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On June 18, the state Assembly met in floor session to act on a number of bills.  K-12 education-related bills to expand the minority teacher loan program, include parent/guardian names as directory data under the state’s pupil records law, allow schools to provide prior notice of school safety drills to certain students and require certain information on school report cards were each approved on a voice vote (unanimously).  A bill requiring the DPI to create a guidebook on dyslexia and related conditions for use by school districts and parents was approved on a vote of 76-21. These bills now head to the state Senate for consideration.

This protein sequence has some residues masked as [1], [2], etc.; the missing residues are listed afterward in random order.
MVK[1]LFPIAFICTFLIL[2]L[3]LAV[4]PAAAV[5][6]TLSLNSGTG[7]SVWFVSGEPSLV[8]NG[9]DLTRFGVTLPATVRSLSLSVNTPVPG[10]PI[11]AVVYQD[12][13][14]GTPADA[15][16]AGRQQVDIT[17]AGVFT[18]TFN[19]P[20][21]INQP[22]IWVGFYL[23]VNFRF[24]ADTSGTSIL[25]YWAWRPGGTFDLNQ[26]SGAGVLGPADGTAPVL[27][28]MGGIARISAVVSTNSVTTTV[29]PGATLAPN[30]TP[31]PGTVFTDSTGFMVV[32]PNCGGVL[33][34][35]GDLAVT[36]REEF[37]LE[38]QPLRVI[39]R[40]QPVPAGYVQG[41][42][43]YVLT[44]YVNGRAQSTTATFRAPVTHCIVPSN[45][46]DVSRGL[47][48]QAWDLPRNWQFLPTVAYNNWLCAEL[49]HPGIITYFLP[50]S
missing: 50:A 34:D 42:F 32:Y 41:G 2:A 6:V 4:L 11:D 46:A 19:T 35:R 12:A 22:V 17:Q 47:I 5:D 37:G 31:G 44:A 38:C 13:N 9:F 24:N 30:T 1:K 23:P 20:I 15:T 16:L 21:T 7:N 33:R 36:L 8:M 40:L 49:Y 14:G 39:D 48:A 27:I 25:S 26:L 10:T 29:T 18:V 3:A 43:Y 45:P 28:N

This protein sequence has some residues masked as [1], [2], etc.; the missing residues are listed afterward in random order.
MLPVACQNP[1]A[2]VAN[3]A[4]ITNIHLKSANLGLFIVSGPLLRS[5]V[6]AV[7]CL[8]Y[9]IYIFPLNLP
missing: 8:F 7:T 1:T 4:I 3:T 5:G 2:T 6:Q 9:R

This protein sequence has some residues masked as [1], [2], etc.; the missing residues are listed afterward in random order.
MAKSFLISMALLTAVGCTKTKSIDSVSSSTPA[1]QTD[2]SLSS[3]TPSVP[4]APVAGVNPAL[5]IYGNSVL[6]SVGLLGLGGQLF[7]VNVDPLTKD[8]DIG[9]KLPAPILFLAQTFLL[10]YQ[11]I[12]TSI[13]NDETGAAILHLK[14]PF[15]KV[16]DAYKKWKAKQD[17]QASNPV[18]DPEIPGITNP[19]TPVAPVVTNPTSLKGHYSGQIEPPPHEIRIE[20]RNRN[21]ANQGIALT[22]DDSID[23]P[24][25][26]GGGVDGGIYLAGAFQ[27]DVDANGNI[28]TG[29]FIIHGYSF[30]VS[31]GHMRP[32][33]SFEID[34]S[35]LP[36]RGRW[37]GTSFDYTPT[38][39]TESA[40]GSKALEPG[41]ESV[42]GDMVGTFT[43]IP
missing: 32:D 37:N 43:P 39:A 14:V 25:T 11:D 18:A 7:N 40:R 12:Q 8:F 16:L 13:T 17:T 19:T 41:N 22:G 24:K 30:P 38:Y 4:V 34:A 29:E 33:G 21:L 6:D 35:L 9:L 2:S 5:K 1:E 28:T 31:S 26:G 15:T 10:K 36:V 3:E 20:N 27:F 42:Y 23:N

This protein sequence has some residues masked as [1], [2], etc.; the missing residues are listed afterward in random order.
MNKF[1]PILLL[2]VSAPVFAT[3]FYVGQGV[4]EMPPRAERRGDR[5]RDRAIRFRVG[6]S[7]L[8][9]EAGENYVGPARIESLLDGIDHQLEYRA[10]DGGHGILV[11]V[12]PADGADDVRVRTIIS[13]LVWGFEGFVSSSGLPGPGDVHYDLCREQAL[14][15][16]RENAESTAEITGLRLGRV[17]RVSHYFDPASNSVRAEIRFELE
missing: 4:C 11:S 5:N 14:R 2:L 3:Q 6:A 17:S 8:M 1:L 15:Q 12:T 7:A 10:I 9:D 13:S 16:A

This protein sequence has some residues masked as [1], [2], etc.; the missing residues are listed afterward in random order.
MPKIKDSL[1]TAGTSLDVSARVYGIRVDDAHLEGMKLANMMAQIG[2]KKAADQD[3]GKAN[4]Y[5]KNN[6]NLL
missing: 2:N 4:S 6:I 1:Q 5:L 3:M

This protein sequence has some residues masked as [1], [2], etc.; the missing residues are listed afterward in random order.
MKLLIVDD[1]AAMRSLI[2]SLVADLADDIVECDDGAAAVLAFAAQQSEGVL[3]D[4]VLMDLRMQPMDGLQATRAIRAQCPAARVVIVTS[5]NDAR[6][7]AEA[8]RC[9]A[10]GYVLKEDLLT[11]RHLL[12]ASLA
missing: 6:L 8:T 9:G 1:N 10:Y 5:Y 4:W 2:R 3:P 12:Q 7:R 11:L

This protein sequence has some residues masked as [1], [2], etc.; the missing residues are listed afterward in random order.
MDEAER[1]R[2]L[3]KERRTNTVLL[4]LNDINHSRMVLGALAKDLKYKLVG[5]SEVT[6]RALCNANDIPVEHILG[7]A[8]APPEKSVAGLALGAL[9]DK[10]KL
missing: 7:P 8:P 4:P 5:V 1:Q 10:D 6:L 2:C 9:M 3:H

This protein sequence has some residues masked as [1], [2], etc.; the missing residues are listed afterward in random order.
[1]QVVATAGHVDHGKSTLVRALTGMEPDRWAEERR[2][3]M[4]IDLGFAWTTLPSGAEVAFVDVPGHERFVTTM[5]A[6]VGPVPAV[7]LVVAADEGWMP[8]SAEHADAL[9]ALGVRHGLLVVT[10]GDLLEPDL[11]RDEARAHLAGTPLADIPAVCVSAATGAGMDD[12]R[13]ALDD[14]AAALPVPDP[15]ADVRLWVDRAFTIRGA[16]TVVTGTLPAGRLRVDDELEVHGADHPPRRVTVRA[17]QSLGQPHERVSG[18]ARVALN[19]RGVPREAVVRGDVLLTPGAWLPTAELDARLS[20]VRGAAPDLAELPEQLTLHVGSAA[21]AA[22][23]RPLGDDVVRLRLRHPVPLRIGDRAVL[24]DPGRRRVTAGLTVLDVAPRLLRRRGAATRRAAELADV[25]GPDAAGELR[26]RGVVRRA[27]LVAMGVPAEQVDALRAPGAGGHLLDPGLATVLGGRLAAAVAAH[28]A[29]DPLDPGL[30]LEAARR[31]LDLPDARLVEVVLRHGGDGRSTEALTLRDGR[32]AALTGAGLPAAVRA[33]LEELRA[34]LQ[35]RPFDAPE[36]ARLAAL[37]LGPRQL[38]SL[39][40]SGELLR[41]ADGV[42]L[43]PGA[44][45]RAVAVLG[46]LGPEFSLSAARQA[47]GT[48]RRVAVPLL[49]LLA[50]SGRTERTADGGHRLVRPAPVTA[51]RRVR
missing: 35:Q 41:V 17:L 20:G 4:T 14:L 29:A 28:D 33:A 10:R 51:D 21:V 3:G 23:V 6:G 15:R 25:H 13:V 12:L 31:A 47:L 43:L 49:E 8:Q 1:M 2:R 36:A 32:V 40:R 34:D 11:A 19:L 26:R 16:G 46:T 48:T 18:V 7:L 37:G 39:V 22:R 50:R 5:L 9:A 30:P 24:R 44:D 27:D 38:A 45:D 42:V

Below is additional information on the bills that were passed.  This information comes from the  non-partisan Legislative Council and Legislative Reference Bureau and includes descriptions of amendments to the bills that were adopted and passed by the Assembly:

Assembly Bill 51 Current law provides for a minority teacher loan program, under which the Higher Educational Aids Board (HEAB) may award loans to eligible minority Wisconsin residents who are enrolled in a Wisconsin institution of higher education in a program of study leading to a teacher’s license in a discipline identified as a teacher shortage area. Current law also requires HEAB to forgive 25 percent of the loan for each school year that the recipient is employed by a public or private school located in the City of Milwaukee as a full-time teacher in a high-demand area related to the recipient’s college discipline and receives a rating of proficient or distinguished under the educator effectiveness system.